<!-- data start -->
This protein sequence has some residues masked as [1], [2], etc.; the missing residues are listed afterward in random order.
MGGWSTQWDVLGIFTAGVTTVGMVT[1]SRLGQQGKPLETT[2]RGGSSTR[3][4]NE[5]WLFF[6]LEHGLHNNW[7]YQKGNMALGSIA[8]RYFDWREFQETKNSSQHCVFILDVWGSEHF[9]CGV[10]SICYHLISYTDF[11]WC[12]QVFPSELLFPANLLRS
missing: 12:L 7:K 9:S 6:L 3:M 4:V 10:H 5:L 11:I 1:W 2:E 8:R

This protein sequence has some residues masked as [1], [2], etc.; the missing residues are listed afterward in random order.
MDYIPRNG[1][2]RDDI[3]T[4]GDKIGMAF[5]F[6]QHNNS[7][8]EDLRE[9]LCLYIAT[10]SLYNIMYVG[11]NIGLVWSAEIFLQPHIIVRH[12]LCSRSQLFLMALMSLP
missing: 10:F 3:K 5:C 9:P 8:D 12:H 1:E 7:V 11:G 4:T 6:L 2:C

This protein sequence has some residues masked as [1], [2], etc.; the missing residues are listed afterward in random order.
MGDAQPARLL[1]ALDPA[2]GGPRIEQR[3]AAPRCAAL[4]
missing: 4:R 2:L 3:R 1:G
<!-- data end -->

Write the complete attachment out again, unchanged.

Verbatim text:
This protein sequence has some residues masked as [1], [2], etc.; the missing residues are listed afterward in random order.
MGGWSTQWDVLGIFTAGVTTVGMVT[1]SRLGQQGKPLETT[2]RGGSSTR[3][4]NE[5]WLFF[6]LEHGLHNNW[7]YQKGNMALGSIA[8]RYFDWREFQETKNSSQHCVFILDVWGSEHF[9]CGV[10]SICYHLISYTDF[11]WC[12]QVFPSELLFPANLLRS
missing: 12:L 7:K 9:S 6:L 3:M 4:V 10:H 5:L 11:I 1:W 2:E 8:R

This protein sequence has some residues masked as [1], [2], etc.; the missing residues are listed afterward in random order.
MDYIPRNG[1][2]RDDI[3]T[4]GDKIGMAF[5]F[6]QHNNS[7][8]EDLRE[9]LCLYIAT[10]SLYNIMYVG[11]NIGLVWSAEIFLQPHIIVRH[12]LCSRSQLFLMALMSLP
missing: 10:F 3:K 5:C 9:P 8:D 12:H 1:E 7:V 11:G 4:T 6:L 2:C

This protein sequence has some residues masked as [1], [2], etc.; the missing residues are listed afterward in random order.
MGDAQPARLL[1]ALDPA[2]GGPRIEQR[3]AAPRCAAL[4]
missing: 4:R 2:L 3:R 1:G